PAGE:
Oil trading down

September trades shrink by nearly half as market players face credit squeeze
By Yang Huiwen

OIL trading in Singapore, the world's No. 3 energy trading hub, shrank by almost half last month compared to September last year.
The problem? Severe strains in the global credit market have made it much harder for traders to borrow funds to punt on the future price of black gold, which is usually a booming market.

Trading in over-the-counter (OTC) oil derivatives fell by 44 per cent last month from a year earlier, according to price assessment agency Platts.

These derivatives, which include options, futures or swap agreements, are generally used to hedge against oil price fluctuations, and can also be used by speculators to punt on the market.

But while OTC trades can hedge against market volatility, market players are saddled with the credit risk of the party with whom they are trading. This is known as counterparty risk.

And in these uncertain times, with the recent failure of many financial institutions around the globe, market players are increasingly wary of such exposure.

With the recent freeze in global credit markets and much higher borrowing costs, market players, especially smaller firms, are finding it much harder to obtain financing from banks to do deals, say industry experts.

More than 70 firms trade in OTC derivatives here daily, said Platts Asia senior editorial director Dave Ernsberger. They range from global energy majors and investment banks to specialist energy merchants and smaller companies such as those in the shipping and bunker supply industry.

For some of the smaller firms, trading has ground to a halt as banks are reluctant to extend credit, he said.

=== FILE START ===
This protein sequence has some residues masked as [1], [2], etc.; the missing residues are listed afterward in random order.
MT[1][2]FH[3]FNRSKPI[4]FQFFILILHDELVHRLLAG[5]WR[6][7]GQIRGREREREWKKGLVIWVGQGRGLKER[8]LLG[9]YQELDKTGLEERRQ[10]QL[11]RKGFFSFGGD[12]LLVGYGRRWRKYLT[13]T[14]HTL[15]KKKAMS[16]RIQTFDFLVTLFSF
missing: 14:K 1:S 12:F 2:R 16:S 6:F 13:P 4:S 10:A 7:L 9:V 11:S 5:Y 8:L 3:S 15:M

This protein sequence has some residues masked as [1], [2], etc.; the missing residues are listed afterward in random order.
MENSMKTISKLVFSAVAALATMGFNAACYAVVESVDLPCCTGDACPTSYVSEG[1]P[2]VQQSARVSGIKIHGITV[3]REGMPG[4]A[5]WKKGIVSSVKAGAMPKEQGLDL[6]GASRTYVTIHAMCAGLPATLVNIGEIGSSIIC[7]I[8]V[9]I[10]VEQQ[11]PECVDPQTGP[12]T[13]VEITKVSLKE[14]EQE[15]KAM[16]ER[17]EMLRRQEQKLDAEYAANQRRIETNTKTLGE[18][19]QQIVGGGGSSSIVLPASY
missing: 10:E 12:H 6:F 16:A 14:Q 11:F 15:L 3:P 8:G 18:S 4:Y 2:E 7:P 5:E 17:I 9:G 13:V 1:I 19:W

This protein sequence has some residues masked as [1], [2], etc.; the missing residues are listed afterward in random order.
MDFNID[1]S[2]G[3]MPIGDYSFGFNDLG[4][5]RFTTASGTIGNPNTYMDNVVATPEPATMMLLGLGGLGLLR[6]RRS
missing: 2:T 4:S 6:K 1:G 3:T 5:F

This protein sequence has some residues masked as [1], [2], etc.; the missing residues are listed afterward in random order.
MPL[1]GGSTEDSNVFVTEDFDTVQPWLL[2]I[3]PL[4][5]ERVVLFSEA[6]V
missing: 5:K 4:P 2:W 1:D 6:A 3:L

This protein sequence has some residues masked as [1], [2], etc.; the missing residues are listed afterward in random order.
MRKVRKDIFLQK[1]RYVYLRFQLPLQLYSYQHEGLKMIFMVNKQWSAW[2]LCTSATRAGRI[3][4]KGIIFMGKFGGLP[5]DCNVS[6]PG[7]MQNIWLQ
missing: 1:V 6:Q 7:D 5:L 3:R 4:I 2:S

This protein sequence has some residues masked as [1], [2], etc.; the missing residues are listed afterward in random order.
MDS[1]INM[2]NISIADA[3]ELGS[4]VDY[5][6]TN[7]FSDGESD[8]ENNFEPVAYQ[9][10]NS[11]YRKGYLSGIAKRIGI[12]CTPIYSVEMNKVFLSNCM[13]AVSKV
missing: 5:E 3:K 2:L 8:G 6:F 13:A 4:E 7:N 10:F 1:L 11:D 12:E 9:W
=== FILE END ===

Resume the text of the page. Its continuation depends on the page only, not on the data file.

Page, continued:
Oil trading houses and investment banks have also been trimming their energy trading operations locally, contributing to the drop in volume.

In addition, there have been concerns that the transformation of investment banks Morgan Stanley and Goldman Sachs into commercial banks may drain more liquidity from the energy markets as they cut back their more speculative activities.

Oil industry consultant Ong Eng Tong expects a further slide in trading volumes, given the heightened market volatility, demand uncertainty and fluctuating market sentiment, which have left traders reluctant to take big positions.

'We'll see more pain before we get to the bottom,' said Mr Ernsberger, adding there could be another 15 per cent fall from current levels. 'It will take a year or two before trading goes back to the levels we saw last year.'

This increase in counterparty risk, exacerbated by the collapse of US investment bank Lehman Brothers, is spurring a move to clear OTC trades.

Traders who do not clear their OTC deals typically face a higher risk as they depend on their counterparties to perform.

Clearing houses such as Nymex Clearport and SGX AsiaClear which offer clearing for OTC derivatives to mitigate counterparty risk have reported a jump in demand for their clearing business.

Total trades cleared last month by SGX AsiaClear surged 145 per cent from August. Nymex Clearport, the largest clearing house in Singapore, expects business to double this month from September.

Counterparty risk is mitigated by transferring an OTC deal to the clearing house as the clearing house and its clearing members will act as central counterparty to the transaction.

'Nowadays, we are increasingly seeing larger companies trading with each other and then clearing their trades with SGX. Credit risks are unpredictable,' said Mr Benjamin Foo, SGX's head of clearing, commodities and AsiaClear.

'With the increased credit concerns, there is a growing acceptance of the need for clearing.' He added that Singapore is seen as a 'good location for Asian companies to maintain their clearing accounts and funds'.

'The process is not done as much here in Asia, compared to New York or London, but business has been growing tremendously,' said Nymex's senior director for Asia marketing, Mr George Ng.

'Now they don't mind paying a small fee to gain the stability and limit their exposure to counterparty risk.'


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